Nicholas J. Short, MD, on Acute Lymphoblastic Leukemia: New Analysis of Ponatinib and Blinatumomab
EHA Hybrid Congress 2023
Nicholas J. Short, MD, of The University of Texas MD Anderson Cancer Center, discusses findings from a phase II study subgroup analysis that explored the question of whether ponatinib and blinatumomab, both active in Philadelphia chromosome–positive acute lymphoblastic leukemia, could offer an effective chemotherapy-free treatment for patients with newly diagnosed disease as well as reduce the need for allogeneic stem cell transplantation (Abstract S118).
Nigel Russell, MD, of Guy’s and St. Thomas’ NHS Foundation Trust, discusses the latest results from the AML19 trial, which showed the chemotherapy regimen FLAG-Ida (fludarabine, high-dose cytarabine, idarubicin, and granulocyte-colony stimulating factor), when combined with gemtuzumab ozogamicin, reduced levels of measurable residual disease and improved overall survival in patients with NPM1-mutated acute myeloid leukemia after induction therapy.
Paolo Corradini, MD, of Italy’s Istituto Nazionale Dei Tumori, discusses findings from the CART-SIE Real Life Italian Study, which compared treatment outcomes for patients with relapsed or refractory primary mediastinal B-cell lymphoma (PMBCL) and diffuse large B-cell lymphoma (DLBCL), all of whom received axicabtagene ciloleucel. The trial showed that those with PMBCL had superior survival outcomes than did those with DLBCL.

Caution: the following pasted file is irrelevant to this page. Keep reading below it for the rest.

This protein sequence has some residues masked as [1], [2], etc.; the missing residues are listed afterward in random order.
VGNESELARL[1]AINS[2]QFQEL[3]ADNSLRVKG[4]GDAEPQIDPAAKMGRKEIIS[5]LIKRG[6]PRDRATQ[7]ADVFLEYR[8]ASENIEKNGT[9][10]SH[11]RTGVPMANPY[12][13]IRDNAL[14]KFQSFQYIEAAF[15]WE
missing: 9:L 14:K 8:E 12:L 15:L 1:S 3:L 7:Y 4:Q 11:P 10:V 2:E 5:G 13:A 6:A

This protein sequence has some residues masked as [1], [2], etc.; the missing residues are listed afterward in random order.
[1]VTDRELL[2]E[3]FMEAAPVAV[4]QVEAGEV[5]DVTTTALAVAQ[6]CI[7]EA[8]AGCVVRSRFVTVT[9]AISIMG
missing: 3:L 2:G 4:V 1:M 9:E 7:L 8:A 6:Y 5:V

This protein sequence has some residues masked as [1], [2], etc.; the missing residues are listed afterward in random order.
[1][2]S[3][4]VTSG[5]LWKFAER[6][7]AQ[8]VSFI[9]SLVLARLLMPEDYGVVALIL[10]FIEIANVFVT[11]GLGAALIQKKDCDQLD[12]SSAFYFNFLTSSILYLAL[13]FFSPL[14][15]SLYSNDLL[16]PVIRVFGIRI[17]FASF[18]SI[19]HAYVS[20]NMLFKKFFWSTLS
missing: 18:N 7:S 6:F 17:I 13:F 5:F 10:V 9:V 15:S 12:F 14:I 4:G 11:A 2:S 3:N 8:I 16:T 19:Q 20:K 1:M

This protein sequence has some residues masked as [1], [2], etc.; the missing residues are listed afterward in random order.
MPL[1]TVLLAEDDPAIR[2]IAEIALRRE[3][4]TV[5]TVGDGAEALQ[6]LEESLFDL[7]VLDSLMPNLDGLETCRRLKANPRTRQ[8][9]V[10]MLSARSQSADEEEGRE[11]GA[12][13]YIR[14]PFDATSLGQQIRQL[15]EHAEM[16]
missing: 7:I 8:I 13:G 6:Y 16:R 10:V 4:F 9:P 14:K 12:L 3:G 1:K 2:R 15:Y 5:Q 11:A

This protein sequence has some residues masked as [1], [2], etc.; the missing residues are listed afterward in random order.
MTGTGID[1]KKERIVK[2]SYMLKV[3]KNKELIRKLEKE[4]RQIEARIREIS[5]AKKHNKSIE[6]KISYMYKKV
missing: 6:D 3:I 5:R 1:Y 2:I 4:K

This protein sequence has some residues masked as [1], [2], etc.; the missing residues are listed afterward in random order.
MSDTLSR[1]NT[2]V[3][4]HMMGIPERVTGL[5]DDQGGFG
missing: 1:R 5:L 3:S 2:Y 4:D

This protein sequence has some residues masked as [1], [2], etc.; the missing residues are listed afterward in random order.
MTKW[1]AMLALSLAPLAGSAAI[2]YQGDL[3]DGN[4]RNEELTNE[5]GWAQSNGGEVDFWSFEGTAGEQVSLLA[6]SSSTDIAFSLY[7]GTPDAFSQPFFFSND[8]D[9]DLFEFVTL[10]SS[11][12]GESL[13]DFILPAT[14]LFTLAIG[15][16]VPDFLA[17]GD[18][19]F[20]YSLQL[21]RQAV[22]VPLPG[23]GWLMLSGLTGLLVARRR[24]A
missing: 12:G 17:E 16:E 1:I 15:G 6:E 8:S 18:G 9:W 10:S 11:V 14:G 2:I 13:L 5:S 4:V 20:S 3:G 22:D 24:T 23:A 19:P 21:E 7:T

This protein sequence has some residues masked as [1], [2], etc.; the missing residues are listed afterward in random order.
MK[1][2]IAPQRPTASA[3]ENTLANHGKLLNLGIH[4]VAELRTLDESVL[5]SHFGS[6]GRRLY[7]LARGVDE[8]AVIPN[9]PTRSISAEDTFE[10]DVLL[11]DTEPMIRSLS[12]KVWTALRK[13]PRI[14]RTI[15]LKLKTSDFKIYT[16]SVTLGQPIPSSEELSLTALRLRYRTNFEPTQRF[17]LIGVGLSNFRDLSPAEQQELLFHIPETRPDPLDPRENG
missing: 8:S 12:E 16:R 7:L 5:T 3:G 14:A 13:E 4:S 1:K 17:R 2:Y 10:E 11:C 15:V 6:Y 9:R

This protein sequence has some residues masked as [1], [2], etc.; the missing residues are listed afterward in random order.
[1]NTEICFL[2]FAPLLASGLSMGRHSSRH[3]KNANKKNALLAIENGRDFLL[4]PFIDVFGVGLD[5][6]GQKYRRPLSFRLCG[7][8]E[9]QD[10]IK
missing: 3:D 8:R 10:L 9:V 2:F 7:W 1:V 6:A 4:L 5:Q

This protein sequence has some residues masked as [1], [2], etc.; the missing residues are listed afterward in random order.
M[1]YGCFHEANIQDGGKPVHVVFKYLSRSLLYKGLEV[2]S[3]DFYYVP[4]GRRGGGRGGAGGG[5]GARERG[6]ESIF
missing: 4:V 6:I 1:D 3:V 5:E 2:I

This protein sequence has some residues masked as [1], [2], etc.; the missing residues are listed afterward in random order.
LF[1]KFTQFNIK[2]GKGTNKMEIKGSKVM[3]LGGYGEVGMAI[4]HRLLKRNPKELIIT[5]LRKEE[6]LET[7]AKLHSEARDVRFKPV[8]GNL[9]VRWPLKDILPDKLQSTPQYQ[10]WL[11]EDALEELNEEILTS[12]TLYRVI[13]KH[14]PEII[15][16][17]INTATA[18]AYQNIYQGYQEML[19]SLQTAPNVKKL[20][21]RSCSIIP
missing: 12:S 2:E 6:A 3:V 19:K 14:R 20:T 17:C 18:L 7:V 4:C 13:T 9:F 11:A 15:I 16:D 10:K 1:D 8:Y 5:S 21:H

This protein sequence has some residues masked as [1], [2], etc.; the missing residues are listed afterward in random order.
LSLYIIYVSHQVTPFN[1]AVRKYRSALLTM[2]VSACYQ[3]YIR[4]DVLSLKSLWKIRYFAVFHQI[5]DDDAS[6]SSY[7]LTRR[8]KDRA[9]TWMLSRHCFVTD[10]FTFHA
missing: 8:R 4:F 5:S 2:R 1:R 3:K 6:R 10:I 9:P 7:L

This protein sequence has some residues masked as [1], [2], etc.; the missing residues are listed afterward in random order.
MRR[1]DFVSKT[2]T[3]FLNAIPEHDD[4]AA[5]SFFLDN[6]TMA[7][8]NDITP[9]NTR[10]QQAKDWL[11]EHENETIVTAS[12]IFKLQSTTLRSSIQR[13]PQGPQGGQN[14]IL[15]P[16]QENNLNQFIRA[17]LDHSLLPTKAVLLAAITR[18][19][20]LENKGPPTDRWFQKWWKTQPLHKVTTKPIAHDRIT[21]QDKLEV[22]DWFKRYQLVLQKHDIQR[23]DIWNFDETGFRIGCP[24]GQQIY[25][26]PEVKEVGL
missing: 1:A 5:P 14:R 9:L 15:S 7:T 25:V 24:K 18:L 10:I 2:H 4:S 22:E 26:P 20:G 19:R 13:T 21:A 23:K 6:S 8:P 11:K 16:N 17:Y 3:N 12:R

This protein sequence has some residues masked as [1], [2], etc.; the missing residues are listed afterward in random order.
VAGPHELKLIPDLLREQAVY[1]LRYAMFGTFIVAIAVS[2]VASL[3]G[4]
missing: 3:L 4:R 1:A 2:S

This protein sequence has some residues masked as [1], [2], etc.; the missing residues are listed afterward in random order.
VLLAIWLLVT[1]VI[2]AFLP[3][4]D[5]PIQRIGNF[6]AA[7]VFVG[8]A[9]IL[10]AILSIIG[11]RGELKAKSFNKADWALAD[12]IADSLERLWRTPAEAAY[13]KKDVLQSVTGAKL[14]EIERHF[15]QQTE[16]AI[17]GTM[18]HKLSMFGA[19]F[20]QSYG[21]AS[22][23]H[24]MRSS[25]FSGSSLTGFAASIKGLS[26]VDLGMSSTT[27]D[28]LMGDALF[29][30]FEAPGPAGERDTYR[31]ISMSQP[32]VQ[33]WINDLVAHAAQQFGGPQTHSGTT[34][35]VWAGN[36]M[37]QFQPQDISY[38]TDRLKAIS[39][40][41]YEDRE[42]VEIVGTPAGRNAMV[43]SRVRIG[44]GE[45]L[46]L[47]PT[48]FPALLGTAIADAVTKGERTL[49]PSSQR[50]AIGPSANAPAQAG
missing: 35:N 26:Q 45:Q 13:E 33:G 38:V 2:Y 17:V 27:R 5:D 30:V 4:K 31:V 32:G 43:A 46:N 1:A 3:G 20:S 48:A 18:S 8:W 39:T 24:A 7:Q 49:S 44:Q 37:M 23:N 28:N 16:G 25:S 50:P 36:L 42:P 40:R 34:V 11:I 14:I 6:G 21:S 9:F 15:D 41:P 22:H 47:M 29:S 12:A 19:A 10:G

Nicholas J. Short, MD, of The University of Texas MD Anderson Cancer Center, discusses new data on improved outcomes in patients with relapsed or refractory acute lymphoblastic leukemia who received the combination of mini-HCVD and reduced-dose inotuzumab and then blinatumomab in sequence. In mini-HCVD, cyclophosphamide and dexamethasone are administered with a 50% dose reduction, methotrexate with a 75% dose reduction, cytarabine with an 83% dose reduction, and anthracycline is omitted entirely. (Abstract S119)
Rami S. Komrokji, MD, of Moffitt Cancer Center, discusses an assessment of new classifications for myeloid neoplasms and the ongoing efforts to harmonize these classifications, so researchers can better understand risk, outcomes, and survival among patients with genetically distinct types of the disease.
Matthew J. Frank, MD, PhD, of Stanford University School of Medicine, discusses new findings showing that CD22 chimeric antigen receptor (CAR) T-cell therapy is an effective and safe salvage therapy for patients with CAR19-refractory large B-cell lymphoma. A multicenter phase II clinical trial is planned for 2023 (Abstract S230).